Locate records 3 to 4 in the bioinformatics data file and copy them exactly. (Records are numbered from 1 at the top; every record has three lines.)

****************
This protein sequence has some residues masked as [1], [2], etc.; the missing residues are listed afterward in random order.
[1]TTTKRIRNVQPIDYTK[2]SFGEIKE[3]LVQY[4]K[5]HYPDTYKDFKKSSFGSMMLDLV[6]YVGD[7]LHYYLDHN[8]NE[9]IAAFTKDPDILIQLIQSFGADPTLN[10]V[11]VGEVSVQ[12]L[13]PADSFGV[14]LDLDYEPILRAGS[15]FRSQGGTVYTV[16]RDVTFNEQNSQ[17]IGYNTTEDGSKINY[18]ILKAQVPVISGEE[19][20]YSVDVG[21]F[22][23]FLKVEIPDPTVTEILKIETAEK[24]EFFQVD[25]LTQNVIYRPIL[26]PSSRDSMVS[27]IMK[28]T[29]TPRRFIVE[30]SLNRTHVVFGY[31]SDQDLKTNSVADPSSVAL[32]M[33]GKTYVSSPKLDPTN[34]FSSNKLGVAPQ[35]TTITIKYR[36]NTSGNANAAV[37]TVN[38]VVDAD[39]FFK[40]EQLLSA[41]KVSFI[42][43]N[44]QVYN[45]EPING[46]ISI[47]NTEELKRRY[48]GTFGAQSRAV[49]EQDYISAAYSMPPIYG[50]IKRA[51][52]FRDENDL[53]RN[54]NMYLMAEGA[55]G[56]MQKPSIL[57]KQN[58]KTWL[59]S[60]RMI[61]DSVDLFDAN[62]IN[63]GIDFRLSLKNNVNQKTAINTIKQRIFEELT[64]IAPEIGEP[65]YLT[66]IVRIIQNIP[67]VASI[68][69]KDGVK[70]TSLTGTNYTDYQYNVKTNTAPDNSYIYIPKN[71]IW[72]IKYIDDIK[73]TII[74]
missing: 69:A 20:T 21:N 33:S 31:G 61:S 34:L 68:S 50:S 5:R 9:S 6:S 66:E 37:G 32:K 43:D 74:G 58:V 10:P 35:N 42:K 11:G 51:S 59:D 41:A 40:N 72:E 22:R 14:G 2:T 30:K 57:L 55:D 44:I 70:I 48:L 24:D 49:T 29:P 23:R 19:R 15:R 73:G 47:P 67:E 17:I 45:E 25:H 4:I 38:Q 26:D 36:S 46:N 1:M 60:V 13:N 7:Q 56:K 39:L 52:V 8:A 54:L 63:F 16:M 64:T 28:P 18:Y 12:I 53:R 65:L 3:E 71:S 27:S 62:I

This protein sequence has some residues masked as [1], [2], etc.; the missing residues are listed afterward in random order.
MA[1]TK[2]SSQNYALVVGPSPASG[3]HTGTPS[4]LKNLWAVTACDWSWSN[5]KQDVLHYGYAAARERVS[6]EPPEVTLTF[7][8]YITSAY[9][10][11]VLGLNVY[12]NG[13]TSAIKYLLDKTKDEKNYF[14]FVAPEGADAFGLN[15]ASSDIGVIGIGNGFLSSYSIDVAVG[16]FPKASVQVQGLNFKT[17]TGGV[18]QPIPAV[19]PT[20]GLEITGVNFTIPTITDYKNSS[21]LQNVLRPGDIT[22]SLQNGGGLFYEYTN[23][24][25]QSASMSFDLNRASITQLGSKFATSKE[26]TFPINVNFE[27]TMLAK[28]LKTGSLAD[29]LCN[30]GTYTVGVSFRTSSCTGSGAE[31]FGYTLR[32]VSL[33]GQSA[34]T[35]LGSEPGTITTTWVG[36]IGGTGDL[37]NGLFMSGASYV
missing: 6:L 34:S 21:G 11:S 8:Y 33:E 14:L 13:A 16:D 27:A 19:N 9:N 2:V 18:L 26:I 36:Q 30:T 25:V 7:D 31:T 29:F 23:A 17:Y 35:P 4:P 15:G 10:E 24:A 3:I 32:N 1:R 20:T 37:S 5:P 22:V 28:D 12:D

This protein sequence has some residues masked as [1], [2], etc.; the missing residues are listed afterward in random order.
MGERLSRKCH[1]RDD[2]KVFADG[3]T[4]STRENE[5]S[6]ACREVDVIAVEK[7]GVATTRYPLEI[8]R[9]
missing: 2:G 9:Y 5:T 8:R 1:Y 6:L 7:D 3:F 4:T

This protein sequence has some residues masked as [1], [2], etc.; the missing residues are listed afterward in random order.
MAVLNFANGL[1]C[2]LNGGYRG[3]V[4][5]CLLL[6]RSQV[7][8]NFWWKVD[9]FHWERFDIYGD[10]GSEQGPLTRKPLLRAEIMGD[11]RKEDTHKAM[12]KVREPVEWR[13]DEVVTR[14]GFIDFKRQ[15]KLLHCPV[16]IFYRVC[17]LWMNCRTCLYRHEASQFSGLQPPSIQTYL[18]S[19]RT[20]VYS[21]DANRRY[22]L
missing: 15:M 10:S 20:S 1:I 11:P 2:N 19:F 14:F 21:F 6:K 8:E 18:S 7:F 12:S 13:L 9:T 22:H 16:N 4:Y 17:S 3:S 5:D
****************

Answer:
This protein sequence has some residues masked as [1], [2], etc.; the missing residues are listed afterward in random order.
MGERLSRKCH[1]RDD[2]KVFADG[3]T[4]STRENE[5]S[6]ACREVDVIAVEK[7]GVATTRYPLEI[8]R[9]
missing: 2:G 9:Y 5:T 8:R 1:Y 6:L 7:D 3:F 4:T

This protein sequence has some residues masked as [1], [2], etc.; the missing residues are listed afterward in random order.
MAVLNFANGL[1]C[2]LNGGYRG[3]V[4][5]CLLL[6]RSQV[7][8]NFWWKVD[9]FHWERFDIYGD[10]GSEQGPLTRKPLLRAEIMGD[11]RKEDTHKAM[12]KVREPVEWR[13]DEVVTR[14]GFIDFKRQ[15]KLLHCPV[16]IFYRVC[17]LWMNCRTCLYRHEASQFSGLQPPSIQTYL[18]S[19]RT[20]VYS[21]DANRRY[22]L
missing: 15:M 10:S 20:S 1:I 11:P 2:N 19:F 14:F 21:F 6:K 8:E 18:S 7:F 12:S 13:L 9:T 22:H 16:N 4:Y 17:S 3:S 5:D